BLOOMINGTON — Hundreds of Bloomington residents have been leaving their bulky waste at the curb even though the next free collection isn't until Oct. 1, and city officials are trying to spread the word that they face fees if they don't remove it.
"There are nearly 550 people who haven't gotten the message, and there are probably more people who have set material out that our crews have not gotten to and tagged," Public Works Director Jim Karch said Wednesday.
As of Tuesday, public works employees have tagged 546 locations citywide where bulky waste has been put out at the curb despite an ordinance change in February that eliminated free every-other-week bulky waste pickup as a cost-cutting measure.
"The city understands that not everyone has gotten this message right away," said Karch. "I think some people are still wondering if the city is going to take it seriously, and I think some people weren't aware of the changes."
In one case, a Chicago-based landlord, unaware of the change, carried mattresses, furniture and other bulky waste left behind by tenants to the curb in front of two apartment houses he owns in the 1000 block of North Prairie Street. The city's warning tags caught the attention of Kristina Dunlap of Atlanta, who is painting houses for the owner, and she called him.
"I don't think it's a bad deal that (the city) is only doing the pickups twice a year, but I felt that they should have given more notice to give people more opportunity to get rid of their bulk items," she said.
Dunlap said she is trying to help clean out the basement of her elderly mother's Bloomington residence, "but we weren't able to do it prior to the last pickup so now we have to wait until October to help her out."
The City Council’s decision to limit curbside bulky waste pickup to twice a year and raise monthly fees by $5 each for its two larger garbage carts is expected to close a $1.1 million annual deficit in the solid waste disposal program.
"We've seen bulky waste at stops all over the community so it really is a citywide education effort," said Karch.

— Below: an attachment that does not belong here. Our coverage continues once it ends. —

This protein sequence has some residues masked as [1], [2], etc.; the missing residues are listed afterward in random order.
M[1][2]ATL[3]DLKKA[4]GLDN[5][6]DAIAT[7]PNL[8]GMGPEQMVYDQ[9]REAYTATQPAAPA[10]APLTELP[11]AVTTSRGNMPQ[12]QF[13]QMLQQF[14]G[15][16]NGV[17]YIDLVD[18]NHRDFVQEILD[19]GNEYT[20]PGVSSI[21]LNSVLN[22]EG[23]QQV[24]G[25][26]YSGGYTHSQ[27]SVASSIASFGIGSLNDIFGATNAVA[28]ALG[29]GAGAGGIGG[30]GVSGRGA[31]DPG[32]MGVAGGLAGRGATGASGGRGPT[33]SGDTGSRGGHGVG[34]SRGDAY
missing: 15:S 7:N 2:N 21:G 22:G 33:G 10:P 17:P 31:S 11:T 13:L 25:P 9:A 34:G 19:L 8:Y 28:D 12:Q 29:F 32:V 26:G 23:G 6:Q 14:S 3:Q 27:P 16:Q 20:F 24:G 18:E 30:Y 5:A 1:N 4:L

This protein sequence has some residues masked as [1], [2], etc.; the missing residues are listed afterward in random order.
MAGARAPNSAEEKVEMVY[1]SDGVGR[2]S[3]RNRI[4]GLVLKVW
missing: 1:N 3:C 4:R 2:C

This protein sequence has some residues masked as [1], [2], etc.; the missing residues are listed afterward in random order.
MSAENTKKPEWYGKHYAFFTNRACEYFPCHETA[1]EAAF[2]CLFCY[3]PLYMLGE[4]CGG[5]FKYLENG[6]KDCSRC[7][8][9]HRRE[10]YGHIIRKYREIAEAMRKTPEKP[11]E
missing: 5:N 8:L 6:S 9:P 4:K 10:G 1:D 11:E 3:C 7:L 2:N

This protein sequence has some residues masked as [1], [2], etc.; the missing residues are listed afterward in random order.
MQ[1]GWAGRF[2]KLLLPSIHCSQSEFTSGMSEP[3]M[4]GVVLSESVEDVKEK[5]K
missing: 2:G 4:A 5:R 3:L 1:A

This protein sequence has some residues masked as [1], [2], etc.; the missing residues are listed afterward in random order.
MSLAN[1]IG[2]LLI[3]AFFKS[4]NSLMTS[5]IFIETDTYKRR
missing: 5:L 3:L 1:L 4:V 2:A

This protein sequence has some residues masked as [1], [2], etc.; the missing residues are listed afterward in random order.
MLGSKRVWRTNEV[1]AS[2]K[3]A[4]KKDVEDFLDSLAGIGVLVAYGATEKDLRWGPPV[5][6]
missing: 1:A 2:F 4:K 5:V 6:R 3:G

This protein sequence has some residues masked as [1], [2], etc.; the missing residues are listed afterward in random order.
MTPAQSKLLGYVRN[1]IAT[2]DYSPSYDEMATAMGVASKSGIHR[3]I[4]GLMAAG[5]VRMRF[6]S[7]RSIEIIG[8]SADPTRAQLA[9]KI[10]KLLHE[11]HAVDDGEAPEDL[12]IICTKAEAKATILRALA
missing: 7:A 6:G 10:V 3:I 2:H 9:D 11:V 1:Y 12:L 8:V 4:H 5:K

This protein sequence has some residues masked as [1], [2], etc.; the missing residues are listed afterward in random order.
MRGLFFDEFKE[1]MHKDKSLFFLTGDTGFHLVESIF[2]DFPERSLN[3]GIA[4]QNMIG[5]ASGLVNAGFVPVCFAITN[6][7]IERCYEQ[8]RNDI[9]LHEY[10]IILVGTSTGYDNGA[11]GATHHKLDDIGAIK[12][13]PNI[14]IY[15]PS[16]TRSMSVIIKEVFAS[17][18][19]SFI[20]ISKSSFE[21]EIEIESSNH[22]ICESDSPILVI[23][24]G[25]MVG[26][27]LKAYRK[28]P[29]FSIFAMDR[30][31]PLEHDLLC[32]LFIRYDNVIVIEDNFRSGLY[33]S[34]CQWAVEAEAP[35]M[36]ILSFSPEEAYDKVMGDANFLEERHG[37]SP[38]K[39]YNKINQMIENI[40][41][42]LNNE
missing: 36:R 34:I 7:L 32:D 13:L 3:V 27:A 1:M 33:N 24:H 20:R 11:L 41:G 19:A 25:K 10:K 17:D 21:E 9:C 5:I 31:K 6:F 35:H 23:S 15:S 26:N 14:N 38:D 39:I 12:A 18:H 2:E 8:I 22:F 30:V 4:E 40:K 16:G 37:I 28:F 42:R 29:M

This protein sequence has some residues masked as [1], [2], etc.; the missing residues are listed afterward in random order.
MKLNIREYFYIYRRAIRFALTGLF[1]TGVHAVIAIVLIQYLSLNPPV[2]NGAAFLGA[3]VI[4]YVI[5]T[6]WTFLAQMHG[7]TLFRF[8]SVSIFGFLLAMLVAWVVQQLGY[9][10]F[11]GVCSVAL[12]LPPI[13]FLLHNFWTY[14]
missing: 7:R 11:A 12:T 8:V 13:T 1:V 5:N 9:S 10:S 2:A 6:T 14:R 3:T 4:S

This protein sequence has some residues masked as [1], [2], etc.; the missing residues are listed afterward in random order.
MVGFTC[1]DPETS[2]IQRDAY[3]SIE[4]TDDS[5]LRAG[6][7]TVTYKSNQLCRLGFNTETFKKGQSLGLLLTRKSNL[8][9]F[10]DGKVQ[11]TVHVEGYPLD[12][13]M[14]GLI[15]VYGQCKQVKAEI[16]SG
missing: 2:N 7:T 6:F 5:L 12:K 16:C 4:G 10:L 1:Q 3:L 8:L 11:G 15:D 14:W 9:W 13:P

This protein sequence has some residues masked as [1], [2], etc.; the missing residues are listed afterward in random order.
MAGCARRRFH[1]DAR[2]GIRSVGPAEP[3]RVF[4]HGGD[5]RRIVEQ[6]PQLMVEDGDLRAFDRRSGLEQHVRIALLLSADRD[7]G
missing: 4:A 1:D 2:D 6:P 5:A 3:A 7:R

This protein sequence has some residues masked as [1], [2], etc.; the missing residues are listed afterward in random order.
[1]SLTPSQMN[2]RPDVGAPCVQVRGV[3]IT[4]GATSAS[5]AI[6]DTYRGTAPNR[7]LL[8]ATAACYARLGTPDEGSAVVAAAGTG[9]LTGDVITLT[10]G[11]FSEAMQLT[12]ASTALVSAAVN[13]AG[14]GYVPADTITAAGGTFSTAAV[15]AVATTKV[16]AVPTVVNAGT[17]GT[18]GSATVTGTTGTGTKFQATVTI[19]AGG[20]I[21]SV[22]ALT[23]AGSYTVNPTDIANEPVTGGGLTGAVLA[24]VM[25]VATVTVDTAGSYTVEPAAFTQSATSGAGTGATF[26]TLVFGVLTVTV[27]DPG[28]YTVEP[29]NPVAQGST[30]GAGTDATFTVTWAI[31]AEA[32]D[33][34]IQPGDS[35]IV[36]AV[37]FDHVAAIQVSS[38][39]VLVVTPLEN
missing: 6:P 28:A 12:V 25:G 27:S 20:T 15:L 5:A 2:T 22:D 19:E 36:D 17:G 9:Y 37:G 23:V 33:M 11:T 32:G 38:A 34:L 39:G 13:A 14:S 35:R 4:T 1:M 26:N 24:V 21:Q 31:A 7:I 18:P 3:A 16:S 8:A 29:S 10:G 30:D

City workers tag the bulky waste and hang notices on doors to let residents know they can dispose of it themselves at the Citizen Convenience Center at no charge or request a pickup at a cost of $25 per front-end loader bucket.
"Most people when they see that do remove the material," said Karch.
If they don't remove the waste within two weeks, a city crew will remove it and the fee will be added to their water bill, he said.
Residents can request curbside collection through the myBloomington app or by calling the public works department.
That educational tagging process will continue through the summer, and then the city will evaluate what to do next.
"We really want to be as gracious as we can throughout this change, but there does come a point where we do want to ensure that we have a clean community," Karch said.
The number of locations in violation amounts to 2 percent of the 24,000 households from which the city collects garbage.
Aside from bulky waste, garbage will continue to be collected weekly and recycling and brush will be picked up every other week.
The change has allowed the public works department to shift four workers from waste collection to working more on streets and sewers.
The City Council will consider, possibly at its June 25 meeting, approving the purchase of two knuckle-boom trucks equipped with extendable claws "to increase efficiency" in collecting brush and bulky waste. The one-person vehicles would cost $129,463 apiece through a National Joint Powers Alliance contract, said Karch.
During the May 1-9 citywide spring bulky waste pickup, crews hauled 277 loads of bulk waste weighing more than 547 tons. The spring collection was the beginning of the shift from picking up bulk waste every other week to twice a year at no charge.
Last year, the city collected 3,957 tons of bulky waste.